Peter Broderick, formerly with Paradigm, is one of the world’s leading distribution strategists, specializing in the documentary genre. He talks in unprecedented detail with OWC RADiO host, Cirina Catania, and answers many of our questions about how to monetize our amazing films!

Peter and his partner, Keith Ochwat, design and implement customized strategies to maximize revenues, define audiences, increase impact, and put films on the path to profitability.

If you want to know more about distribution for your projects, this interview has many of the answers.

Welcome to the New World of Distribution!

Read Peter’s articles and describe to his distribution bulletin at You can also get more information and register for the classes that he conducts with Keith, at

In This Episode

  • 00:08 – Cirina introduces Peter Broderick, formerly with Paradigm, who is one of the world’s leading distribution strategists, specializing in the documentary genre.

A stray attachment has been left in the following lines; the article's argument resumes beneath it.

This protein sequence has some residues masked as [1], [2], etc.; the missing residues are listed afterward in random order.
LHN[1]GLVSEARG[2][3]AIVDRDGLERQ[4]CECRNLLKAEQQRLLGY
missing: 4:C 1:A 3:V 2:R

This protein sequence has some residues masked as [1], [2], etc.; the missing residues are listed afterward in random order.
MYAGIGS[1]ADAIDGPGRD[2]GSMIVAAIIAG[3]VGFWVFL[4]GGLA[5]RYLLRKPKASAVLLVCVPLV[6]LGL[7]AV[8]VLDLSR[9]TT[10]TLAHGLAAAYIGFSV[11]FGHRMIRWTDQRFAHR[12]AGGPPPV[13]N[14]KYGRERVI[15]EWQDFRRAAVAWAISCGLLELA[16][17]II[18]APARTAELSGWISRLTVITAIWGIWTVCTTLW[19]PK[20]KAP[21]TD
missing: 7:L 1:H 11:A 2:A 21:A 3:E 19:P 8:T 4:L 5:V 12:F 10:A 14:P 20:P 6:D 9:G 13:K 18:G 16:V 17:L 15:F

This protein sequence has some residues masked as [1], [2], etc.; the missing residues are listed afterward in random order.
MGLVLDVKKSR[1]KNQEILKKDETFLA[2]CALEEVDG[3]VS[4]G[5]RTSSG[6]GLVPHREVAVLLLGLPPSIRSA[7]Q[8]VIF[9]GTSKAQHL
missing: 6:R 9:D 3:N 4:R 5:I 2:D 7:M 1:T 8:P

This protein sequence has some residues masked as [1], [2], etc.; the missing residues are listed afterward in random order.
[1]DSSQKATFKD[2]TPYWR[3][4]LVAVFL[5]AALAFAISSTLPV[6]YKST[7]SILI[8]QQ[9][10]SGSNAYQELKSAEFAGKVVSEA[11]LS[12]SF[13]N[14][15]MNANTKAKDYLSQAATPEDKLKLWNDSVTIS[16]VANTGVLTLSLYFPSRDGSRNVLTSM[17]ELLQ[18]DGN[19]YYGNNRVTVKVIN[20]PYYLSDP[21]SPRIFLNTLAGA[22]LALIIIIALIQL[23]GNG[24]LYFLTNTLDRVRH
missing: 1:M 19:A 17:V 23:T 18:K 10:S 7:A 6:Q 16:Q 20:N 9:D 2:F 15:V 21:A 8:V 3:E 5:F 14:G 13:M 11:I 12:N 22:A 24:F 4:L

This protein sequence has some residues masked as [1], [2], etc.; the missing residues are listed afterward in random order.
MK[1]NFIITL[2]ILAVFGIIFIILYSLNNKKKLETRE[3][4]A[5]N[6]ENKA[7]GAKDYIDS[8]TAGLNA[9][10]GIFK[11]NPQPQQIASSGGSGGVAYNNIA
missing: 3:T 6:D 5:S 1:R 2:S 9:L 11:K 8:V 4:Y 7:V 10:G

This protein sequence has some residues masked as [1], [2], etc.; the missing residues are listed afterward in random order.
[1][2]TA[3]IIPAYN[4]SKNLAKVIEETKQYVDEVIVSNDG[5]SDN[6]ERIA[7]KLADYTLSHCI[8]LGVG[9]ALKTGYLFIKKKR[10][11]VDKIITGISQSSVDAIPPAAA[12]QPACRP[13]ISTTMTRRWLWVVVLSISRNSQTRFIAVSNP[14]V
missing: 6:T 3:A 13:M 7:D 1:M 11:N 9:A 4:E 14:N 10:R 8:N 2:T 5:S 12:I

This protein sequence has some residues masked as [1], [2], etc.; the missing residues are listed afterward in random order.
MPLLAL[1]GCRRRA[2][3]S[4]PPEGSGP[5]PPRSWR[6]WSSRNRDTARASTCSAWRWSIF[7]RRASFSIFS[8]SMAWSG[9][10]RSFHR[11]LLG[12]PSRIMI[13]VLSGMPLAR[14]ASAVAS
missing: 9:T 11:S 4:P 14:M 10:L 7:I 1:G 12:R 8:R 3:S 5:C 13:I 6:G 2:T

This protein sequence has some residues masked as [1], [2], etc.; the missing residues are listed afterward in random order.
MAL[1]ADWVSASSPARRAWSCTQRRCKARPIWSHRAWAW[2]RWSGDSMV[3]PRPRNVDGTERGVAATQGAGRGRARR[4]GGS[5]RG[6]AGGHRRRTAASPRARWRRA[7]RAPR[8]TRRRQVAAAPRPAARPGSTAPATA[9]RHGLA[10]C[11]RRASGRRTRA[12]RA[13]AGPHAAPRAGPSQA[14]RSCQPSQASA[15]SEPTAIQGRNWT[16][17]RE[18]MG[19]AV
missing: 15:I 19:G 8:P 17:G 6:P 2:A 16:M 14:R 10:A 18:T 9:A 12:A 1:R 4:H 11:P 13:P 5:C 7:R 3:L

• 05:52 – Peter talks about Christopher Nolan’s film, Following. A movie they distributed in the year 1999.
  • 11:17 – Peter recommends filmmakers’ basic approach in giving rights of a produced film to distribution companies.
  • 16:42 – What are some of the strategies to scout for distribution companies as a filmmaker?
  • 21:19 – How to work with Peter to help filmmakers design and implement a customized distribution for their film?
  • 26:42 – Peter describes what they call the second stage in distributing your film, Theatrical Distribution.
  • 32:15 – Peter explains why his job is to balance optimism and realism for aspiring filmmakers.